(See also: East Rushford-Two Poems)

(From the scrapbook of Eddy C. [1857-1944] & Helen White Gilbert [1855-1929].  Clippings may not be dated and newspaper may be unknown, unless noted. Most dates supplied were handwritten and initialed by the collectors.)  In most cases, these clippings were from Rushford Spectator/The Spectator.

Transcribed by Joseph Damiano.



[ACHS note: Our best guess is that this was published in the late 1920s.]

There are very few news items to write from East Rushford as there are but three families still living there. It is a sorry looking place to one who knew it in the years gone by. Some buildings are moved away and in their place but rubbish remains, of some the frame work still stands, and others that are yet whole have the windows boarded up. A general sense of desolation rests on the place. There is still a school with six pupils and the feed mill is yet in business, but to this who knew it as it has been it is now mostly a place of memories. So-and-so lived here, in another house lived and died a friend and neighbor. To some the school has pleasant reminders of the past. Here is where they began school life and attended Sunday School on Sabbath and in this house where for many years religious services were held many sought and found their Savior. But this is a world of change and it yet seems hard to realize even now, that within a year the once prosperous village of East Rushford will be under water, one of the things that have been.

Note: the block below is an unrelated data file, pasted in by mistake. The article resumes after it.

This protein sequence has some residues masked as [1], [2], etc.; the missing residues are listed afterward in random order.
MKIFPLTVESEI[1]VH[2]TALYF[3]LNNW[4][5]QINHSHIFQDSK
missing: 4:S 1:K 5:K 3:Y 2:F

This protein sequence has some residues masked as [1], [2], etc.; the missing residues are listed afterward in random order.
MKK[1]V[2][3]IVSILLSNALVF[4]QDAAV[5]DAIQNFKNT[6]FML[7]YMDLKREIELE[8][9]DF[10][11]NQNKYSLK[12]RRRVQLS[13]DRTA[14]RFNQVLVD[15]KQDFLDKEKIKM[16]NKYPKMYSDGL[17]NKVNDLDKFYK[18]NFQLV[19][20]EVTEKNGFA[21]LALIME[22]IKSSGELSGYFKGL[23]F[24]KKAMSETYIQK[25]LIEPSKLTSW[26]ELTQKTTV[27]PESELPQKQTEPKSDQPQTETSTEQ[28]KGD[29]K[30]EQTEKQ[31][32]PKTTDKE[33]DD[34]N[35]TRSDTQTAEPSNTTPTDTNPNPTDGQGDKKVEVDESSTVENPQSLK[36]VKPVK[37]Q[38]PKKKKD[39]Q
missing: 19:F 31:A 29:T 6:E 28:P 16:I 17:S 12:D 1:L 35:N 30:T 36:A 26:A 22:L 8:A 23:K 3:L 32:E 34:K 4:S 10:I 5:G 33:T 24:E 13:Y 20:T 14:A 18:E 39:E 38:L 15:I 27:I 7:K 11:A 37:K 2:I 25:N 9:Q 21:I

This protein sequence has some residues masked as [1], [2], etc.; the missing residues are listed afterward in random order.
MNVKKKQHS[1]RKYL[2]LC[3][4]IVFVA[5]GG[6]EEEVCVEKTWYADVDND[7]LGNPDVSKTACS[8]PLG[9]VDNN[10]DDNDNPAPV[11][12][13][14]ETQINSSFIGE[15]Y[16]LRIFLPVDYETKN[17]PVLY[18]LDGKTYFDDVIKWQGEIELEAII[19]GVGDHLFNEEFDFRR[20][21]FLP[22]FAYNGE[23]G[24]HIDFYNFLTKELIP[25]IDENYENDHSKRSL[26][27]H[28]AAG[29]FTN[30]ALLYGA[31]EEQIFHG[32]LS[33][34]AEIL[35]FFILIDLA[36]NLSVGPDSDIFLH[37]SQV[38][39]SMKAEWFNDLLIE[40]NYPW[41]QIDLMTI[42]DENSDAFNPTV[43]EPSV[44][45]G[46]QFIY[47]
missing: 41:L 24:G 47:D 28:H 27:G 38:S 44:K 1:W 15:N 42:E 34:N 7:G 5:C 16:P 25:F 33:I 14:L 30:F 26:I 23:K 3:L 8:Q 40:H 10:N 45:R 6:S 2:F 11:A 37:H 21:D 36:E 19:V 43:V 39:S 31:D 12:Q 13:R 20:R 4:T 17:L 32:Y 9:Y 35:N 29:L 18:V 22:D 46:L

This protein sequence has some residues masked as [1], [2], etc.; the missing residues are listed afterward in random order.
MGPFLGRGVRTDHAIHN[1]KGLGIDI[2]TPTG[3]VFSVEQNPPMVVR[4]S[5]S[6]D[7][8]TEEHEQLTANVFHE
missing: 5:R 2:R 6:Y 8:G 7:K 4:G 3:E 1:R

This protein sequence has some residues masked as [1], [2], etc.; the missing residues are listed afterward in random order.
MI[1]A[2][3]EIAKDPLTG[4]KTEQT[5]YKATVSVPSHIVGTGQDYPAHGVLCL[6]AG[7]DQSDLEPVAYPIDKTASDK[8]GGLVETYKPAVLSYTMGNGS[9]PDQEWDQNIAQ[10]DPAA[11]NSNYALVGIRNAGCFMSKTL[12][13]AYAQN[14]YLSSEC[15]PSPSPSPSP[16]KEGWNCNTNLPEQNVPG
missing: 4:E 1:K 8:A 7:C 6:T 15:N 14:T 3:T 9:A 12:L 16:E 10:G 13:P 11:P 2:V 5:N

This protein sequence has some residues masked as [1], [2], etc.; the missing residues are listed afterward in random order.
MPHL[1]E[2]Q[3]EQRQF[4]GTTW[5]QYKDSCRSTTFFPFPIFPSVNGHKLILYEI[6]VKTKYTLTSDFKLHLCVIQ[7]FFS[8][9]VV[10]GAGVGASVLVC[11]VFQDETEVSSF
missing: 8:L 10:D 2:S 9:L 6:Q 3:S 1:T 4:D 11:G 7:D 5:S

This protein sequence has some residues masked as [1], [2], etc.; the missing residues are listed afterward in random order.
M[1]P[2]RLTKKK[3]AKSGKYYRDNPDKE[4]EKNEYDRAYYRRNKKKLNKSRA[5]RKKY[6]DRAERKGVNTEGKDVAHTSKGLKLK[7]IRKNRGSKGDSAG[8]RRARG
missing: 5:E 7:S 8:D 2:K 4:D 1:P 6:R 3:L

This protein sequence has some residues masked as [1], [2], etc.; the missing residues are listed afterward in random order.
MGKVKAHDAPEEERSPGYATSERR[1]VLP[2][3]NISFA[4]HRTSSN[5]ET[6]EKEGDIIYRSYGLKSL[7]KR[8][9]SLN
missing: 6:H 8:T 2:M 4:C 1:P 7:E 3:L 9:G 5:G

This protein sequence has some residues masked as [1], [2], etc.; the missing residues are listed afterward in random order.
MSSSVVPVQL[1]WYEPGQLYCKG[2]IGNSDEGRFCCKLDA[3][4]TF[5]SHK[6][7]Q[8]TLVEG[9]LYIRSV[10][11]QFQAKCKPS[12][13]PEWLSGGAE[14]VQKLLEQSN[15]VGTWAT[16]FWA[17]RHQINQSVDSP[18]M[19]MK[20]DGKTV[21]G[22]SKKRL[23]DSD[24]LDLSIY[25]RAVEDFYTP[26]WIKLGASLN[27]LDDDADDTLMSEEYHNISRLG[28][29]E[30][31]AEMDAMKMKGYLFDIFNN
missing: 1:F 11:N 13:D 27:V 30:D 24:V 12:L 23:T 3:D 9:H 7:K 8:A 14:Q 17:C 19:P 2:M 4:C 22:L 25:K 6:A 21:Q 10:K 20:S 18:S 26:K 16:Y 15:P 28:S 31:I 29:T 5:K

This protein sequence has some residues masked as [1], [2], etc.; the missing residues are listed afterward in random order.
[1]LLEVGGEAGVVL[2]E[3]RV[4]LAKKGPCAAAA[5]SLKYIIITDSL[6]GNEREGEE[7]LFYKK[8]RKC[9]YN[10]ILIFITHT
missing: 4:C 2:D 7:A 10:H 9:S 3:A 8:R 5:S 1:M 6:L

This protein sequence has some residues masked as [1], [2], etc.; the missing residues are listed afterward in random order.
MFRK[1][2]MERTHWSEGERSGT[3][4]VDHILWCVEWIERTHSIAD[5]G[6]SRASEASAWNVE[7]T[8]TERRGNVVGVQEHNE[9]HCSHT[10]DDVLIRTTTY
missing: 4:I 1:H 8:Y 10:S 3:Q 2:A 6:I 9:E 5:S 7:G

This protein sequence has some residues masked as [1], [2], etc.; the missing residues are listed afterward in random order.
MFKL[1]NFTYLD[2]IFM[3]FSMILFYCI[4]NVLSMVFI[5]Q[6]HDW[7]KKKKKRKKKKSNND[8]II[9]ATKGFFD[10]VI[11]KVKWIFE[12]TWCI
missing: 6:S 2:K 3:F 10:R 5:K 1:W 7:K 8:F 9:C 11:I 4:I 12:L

Editor's note : Because of the news value of this story it is given front page space. It was written, however, by the East Rushford correspondent, Viola Evans.